Not a normal thing to have an intermission mid-symphony, but then again, it was smart on all levels to have one, giving more opportunity to the audience to buy t-shirts and posters, and also sip spirits. One thing of note that was wonderful was that instead of the normal five-minute-to-curtain chime, we were treated to the ringing of the bells of the bell tower of Termina from Majora’s Mask. Details make all the difference, folks.
Upon settling in, we were treated to an Intermezzo or Entr’Acte of sorts, with the playing of Great Fairy Fountain in its entirety. Incredible work by the harpists as immediately I was brought back to every game selection screen since A Link to the Past. Airy and ethereal, the theme allows you to become fully immersed again into the world of Zelda. Another nice touch of detail for the musical program. It’s as if to say, “We had a break, but now, let’s get back into the game. Figuratively and literally.” Very nice work.
Movement III told the tale of The Legend of Zelda: Twilight Princess. The choral arrangement of the Title Theme was brilliantly arranged to begin. This segued into the full treatment of the theme in the style of the game and it cascaded over us, with layer upon layer of sound building to the moment that the Scherzo truly began. Hyrule Field marked the build to the main part of the movement, with flashes to Ordon Village, a playful turn by the wind section, with a trumpet call to a choral section which was really well arranged. Then a return to motifs from the Title Theme, which transitioned to the King of Light and Shadow section which was really creepy with the long-bowed string section under a choral part which made the hairs on the back of my neck stand up. This went right into a mesh of Fight Against Zant, Boss Beast Ganon, and Boss Ganondorf (Swordfight), which was as satisfying to hear as merely an observer as it was to play through it. Movement III ends with a really wonderful full orchestra treatment of Midna’s Suite, and if your heart wasn’t pounding after this movement, you just aren’t human. An incredible soundscape.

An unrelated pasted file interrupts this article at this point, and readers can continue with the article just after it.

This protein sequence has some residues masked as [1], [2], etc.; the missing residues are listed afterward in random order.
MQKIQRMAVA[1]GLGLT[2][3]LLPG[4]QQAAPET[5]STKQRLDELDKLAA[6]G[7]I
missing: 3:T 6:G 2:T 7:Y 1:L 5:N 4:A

Movement IV was a huge surprise to me. Conductor Noone told us that this was the first time the Symphony of the Goddesses would be performed in its entirety at the top of the show. My assumption was that they would use the Legend of Zelda: Skyward Sword as its basis, because so far, they’ve used the major game releases since Ocarina of Time. Boy, was I ever wrong, and am I ever glad I was. The beginning of the final Allegro was too much for the audience to bear as “Time of the Falling Rain,” from The Legend of Zelda: A Link to the Past was played, the audience burst into applause and cheers as the orchestra played, and they never skipped a beat, deftly taking us into the dungeon of Hyrule Castle to free Zelda the first time. What followed was a great arrangement of “Hyrule Castle,” which was as huge and full as I ever imagined it could sound. A beautiful transition led us to a pure treatment of “Zelda’s Lullaby,” beginning with Oboe, handing off to Clarinet, and finishing with Flute before the layering the rest of the orchestra in such a powerful emotional upheaval that it brought tears to my eyes. I smiled in spite of my tears and couldn’t wait to hear what came next. I wasn’t disappointed when I heard strains of “Kakariko Village,” “The Lost Woods,” “Priest” (Alternate Ganondorf’s Theme), and an awesome display of onomatopoeic choral arrangement when Zelda is drawn into the Dark World by Aghanim. aThe movement hammered to its inevitable conclusion with “Dark World,” “Ganon’s Message,” ”Battle with Ganon,” and “Triforce Chamber.” I was openly weeping at this point as a truncated “Ending Theme” brought us home. The audience applauded and cheered as they immediately sprung to their feet as one, showing their gratitude for a job well done.
With apologies to the late Billy Mays, but wait…there’s more!